Farms take a larger stage at York Fair

Tina Locurto
York Dispatch
Hadley Thompson, 4, of Dover Township, prepares to enter the show ring with a 6-month-old Holstein during the Kiddie Class event at the York Fair Sunday, Sept. 8, 2019. The Livestock Arena featured youth dairy cattle showmanship during the day. The noncompetitive Kiddie Class gives children a first experience in the show ring. Bill Kalina photo

Four years ago, Jean Brown could never have imagined she would be setting up a booth at the York Fair with her herd of dairy goats.

At the time, she was a child care provider who wanted a change of pace from the life she knew. 

"A lot of people said 'It can't be done, what are you talking about, that doesn't exist anymore,'" said Brown, the owner of Crazy Faith Farm in Landisburg, Perry County. "We found it. We're living proof."

Brown is among a section of Americans returning to the farming roots. And at the York Fair, the education and significance of agriculture is not only supported but encouraged.

With several exhibit halls such as the Ag Arena and Memorial Hall dedicated to farming and agriculture, the York Fair has expanded areas to show off all aspects of farming for both young and old to learn about.

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Despite the York Fair and other similar agriculture-positive events across the country, the number of farms in the United States has fallen. In 1935, during the peak of farming, more than 6 million farms existed across the country. That number had decreased to 2 million by 2012, according to the Washington Post. 

But the number of farmers under the age of 35 is growing for only the second time in the past century, the Post reported.

Though the climate of farming has changed with the passing years, many farmers and agriculture enthusiasts are eager to  return to those roots.

Jenna Morris, 14, of Fawn Grove, tends a friend's Holstein while watching events in the show ring at the York Fair Sunday, Sept. 8, 2019. The Livestock Arena featured youth dairy cattle showmanship during the day. Bill Kalina photo

 Ashley and Jake Pieper, the owners of a small  farm in Thomasville, displayed dairy cows in the Ag Arena at the York Fair. The pair raise both beef and dairy cattle.

While Ashley Pieper grew up in Dutchess County, New York, where agriculture and farming was "phasing out," her husband grew up in a farming family.

"Over the last 10 or 20 years, we've become more and more removed from knowing someone who owned a farm," Jake Pieper said. "We're so many generations removed that now I think people are taking an interest in knowing where their food comes from again."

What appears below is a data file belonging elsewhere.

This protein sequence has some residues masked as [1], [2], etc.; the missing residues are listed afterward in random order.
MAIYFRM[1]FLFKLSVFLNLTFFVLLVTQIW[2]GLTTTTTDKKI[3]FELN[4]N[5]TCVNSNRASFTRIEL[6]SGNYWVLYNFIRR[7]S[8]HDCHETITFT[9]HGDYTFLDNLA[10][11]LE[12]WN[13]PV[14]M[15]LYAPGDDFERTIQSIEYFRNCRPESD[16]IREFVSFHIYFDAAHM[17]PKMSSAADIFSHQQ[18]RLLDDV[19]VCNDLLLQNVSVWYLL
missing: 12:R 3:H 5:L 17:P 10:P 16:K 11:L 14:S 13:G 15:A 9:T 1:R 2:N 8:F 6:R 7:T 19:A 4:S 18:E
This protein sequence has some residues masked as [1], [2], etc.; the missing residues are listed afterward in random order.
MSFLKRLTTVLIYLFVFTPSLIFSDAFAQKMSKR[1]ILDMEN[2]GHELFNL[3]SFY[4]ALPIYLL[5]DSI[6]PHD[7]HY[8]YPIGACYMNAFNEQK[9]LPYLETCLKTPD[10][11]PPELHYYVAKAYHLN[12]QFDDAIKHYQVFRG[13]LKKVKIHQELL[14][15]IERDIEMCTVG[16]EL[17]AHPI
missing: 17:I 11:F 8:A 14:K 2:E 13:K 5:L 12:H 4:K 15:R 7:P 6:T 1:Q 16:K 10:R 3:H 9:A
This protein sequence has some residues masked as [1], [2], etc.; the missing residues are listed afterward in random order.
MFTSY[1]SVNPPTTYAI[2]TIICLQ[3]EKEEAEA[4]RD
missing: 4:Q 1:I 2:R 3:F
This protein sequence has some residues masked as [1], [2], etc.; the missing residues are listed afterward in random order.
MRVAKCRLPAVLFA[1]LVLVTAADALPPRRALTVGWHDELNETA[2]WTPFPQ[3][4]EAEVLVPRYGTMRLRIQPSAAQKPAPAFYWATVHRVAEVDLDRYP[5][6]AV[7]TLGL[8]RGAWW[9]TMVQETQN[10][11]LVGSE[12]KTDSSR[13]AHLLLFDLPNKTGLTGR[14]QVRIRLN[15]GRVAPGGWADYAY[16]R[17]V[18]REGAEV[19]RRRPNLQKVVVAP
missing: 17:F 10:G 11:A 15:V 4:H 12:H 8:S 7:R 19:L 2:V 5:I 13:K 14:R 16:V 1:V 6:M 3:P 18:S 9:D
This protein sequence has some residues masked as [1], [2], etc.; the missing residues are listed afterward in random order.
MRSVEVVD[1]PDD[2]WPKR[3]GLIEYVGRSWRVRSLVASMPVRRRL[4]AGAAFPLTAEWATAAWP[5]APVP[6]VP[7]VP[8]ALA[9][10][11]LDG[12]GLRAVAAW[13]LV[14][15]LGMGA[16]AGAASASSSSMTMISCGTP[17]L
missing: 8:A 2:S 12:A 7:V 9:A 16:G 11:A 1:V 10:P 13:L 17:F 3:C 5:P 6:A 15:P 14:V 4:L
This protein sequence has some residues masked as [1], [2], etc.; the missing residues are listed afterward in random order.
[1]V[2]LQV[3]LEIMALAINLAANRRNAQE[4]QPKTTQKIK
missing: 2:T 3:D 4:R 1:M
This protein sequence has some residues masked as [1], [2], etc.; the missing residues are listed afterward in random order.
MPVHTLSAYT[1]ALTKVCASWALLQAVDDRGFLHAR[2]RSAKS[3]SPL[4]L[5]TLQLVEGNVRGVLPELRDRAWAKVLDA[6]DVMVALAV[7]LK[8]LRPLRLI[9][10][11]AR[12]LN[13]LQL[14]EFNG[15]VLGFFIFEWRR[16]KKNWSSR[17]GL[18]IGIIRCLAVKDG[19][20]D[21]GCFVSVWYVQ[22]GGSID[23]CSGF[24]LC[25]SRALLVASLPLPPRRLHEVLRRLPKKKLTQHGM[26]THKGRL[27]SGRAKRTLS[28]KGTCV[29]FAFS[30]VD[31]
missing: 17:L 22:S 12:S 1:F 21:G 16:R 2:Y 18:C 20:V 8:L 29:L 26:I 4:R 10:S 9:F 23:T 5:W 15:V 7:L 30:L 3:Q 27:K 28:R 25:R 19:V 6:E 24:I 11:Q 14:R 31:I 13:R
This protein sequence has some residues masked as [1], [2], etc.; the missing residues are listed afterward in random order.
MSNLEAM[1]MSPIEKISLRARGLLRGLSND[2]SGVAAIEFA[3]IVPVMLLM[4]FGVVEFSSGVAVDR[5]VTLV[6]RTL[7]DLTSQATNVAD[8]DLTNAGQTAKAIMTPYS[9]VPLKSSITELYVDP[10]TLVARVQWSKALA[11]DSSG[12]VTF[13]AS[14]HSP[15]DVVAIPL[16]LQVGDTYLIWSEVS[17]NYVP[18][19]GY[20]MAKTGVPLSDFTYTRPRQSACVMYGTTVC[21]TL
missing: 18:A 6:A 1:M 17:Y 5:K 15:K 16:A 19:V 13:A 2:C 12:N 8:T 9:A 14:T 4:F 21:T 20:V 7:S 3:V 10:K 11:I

Jake Pieper, who has managed several dairy farms across the country, said the farms that do choose to exist in a more competitive market have no choice but to get bigger. But that doesn't mean the farms cease to be family-owned and -operated.

He also added that he thinks there is a resurgence in farming, especially among young people. 

Nicole Groff, the director of the Ag Education Center for the York Fair, said that with a deep history in agriculture, the fair celebrates local farmers and shows the dedication to agriculture.

This year, the Ag Education Center moved into a larger space in Memorial Hall with expanded programming. 

"With growing our Ag Education Center, it truly showcases what York County agriculture can bring," Groff said.

Though there has been a decline in traditional farming, Groff said there has been a greater interest in small or hobby farms such as Brown's goat farm.

Brown's farm specializes in goat milk soap and lotion, beard balm, bath bombs and lip balm. She's grown clientele over the years who rely on her products to help with psoriasis and eczema.

Though this is Brown's first time at the York Fair, she said it has been beneficial to her farm to talk with curious strangers who want to learn more about her animals. 

In addition to those who have grown interested in small or hobby farming, Groff also said multigenerational farms are making a comeback.

Groff, a graduate of Penn State majoring in animal science, said many younger people who grew up on farms are going to college to study agriculture. 

Though they may not end up working on a farm post-graduation, young people are pursuing careers that reach agriculture in one way or another, she said. 

"It's one of those niche markets that once it's in your blood, you don't really typically leave it," Groff said. "You always go back to it in some type of way."

The York Fair runs through Sunday, Sept. 15, with gates opening at 11 a.m. Friday through Sunday and noon Monday to Thursday.

Tickets for children 5 and under are free. Children and teenagers ages 6 to 18, and college students with an ID, pay $4. Adult admission is $8.

— Reach Tina Locurto at or on Twitter at @tina_locurto.